post #104 of 1513
Quote:
Originally Posted by JermynStreet View Post

hand welting and goodyear welting are not mutually exclusive. The only difference is that one is sewn by hand and one is sewn by machine. If you look at any shoe, it is the same construction. It is a sole foundation, a foundation tacked on, followed by leather welting sewing on. The hot cork is then poured into the void. After this, the cork will be sewn down and a sole is put on. This sole is attached to the welting by stitches, which can be done by machine or hand. occasionally, higher end shoes will decoratively dig up the sides of the sole so that the welt sewing appears hidden. This does not change the fact that this is a goodyear welting method. If someone proves me wrong, I'll gladly buy them a bottle of safir polish or tin of wax.

LOL

Why not to read the link DWFII posted before writing this?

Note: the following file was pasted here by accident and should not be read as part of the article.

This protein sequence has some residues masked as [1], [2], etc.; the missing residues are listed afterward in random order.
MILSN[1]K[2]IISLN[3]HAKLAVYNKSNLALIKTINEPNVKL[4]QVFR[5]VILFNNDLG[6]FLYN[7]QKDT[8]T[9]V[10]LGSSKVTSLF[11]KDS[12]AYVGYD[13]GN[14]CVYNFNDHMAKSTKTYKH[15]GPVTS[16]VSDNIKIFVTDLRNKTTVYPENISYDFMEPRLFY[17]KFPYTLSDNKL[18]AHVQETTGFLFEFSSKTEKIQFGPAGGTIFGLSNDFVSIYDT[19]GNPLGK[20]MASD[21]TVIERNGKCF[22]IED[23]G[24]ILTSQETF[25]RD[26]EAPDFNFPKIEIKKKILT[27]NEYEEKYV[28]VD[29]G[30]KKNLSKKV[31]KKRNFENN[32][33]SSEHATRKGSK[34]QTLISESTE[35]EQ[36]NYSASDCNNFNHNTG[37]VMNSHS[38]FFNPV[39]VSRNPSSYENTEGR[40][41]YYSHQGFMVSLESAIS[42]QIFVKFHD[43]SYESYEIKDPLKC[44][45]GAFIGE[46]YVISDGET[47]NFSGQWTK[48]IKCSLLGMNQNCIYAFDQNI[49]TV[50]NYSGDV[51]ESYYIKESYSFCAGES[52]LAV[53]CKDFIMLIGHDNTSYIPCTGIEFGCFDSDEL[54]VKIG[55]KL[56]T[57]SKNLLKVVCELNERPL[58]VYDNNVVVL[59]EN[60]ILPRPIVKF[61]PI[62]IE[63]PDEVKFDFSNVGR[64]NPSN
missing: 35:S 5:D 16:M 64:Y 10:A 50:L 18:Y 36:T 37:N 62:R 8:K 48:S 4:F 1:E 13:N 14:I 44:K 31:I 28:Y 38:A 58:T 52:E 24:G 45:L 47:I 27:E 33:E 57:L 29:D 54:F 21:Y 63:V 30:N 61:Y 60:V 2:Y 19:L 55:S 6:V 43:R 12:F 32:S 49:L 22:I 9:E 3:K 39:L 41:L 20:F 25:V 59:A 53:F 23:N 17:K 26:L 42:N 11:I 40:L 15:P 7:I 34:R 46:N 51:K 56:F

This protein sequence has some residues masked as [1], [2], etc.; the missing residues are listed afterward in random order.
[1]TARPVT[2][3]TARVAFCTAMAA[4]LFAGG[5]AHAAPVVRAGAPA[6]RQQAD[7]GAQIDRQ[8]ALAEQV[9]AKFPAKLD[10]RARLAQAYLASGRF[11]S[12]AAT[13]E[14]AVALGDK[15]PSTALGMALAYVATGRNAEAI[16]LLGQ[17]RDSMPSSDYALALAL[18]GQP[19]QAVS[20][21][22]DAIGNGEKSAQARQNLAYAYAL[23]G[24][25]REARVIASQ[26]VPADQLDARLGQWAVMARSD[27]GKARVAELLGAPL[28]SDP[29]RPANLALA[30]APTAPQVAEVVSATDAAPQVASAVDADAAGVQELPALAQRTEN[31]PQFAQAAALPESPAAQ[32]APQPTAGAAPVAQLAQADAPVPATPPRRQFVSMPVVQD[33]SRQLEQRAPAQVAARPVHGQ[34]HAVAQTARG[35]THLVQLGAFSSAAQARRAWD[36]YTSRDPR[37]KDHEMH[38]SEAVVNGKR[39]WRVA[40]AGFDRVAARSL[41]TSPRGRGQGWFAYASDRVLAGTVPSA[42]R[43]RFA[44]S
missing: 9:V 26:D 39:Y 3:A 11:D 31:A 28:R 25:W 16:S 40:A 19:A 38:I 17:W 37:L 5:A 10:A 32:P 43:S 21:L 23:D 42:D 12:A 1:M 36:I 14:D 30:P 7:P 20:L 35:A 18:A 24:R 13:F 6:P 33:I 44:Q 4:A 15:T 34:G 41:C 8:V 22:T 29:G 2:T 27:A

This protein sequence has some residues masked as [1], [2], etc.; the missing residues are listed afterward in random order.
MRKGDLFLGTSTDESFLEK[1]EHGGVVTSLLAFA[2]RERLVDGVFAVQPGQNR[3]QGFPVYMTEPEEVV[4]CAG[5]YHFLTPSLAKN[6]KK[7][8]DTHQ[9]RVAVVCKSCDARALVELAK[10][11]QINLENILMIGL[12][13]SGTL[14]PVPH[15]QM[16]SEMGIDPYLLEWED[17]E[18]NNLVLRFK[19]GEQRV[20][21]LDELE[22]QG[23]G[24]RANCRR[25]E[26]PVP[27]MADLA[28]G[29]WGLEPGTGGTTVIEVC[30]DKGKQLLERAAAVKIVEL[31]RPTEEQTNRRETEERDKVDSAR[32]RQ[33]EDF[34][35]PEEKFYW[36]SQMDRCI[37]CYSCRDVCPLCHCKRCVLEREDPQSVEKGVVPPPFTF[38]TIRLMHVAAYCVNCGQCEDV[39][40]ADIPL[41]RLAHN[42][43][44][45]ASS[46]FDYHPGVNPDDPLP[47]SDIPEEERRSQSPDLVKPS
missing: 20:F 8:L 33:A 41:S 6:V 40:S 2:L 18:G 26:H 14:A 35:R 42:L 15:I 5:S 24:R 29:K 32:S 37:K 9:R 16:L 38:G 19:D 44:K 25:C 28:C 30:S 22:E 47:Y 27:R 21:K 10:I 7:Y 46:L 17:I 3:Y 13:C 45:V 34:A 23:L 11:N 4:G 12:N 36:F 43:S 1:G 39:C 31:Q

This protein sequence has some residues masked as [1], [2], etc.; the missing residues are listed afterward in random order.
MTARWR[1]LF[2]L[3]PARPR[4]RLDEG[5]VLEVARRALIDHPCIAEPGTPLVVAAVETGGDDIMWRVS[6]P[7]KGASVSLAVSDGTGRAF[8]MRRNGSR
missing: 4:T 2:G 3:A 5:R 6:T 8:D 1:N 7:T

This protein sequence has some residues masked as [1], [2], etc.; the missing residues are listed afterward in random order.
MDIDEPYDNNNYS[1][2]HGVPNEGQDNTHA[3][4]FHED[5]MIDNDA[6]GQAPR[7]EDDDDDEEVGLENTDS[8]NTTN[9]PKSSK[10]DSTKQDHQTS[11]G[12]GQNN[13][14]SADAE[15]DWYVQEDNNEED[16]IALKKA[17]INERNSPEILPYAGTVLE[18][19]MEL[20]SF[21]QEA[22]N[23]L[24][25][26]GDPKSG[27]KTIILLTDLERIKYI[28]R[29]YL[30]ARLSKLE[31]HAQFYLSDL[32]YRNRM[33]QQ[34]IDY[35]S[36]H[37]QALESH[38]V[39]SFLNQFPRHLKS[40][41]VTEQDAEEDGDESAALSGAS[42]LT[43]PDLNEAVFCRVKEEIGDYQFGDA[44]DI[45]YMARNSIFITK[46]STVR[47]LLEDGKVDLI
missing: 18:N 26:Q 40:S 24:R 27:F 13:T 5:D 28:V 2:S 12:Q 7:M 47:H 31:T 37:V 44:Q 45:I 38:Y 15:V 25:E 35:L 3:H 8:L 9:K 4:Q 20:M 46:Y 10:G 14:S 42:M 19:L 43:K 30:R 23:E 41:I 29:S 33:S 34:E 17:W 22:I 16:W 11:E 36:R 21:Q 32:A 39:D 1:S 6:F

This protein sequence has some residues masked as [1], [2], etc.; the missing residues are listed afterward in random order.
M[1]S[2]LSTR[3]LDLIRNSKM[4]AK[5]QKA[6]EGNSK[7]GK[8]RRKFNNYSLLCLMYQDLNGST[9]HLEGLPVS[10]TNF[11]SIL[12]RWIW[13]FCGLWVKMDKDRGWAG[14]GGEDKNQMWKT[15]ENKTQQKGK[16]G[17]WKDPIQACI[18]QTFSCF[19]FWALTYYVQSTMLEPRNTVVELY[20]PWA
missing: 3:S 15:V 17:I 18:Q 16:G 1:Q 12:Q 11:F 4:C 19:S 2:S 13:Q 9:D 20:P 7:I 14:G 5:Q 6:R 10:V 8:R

post #105 of 1513
Quote:
Originally Posted by JermynStreet View Post

hand welting and goodyear welting are not mutually exclusive. The only difference is that one is sewn by hand and one is sewn by machine. If you look at any shoe, it is the same construction. It is a sole foundation, a foundation tacked on, followed by leather welting sewing on. The hot cork is then poured into the void. After this, the cork will be sewn down and a sole is put on. This sole is attached to the welting by stitches, which can be done by machine or hand. occasionally, higher end shoes will decoratively dig up the sides of the sole so that the welt sewing appears hidden. This does not change the fact that this is a goodyear welting method. If someone proves me wrong, I'll gladly buy them a bottle of safir polish or tin of wax.

You simply don't know what you're talking about.

--
Edited by DWFII - 3/24/13 at 7:20am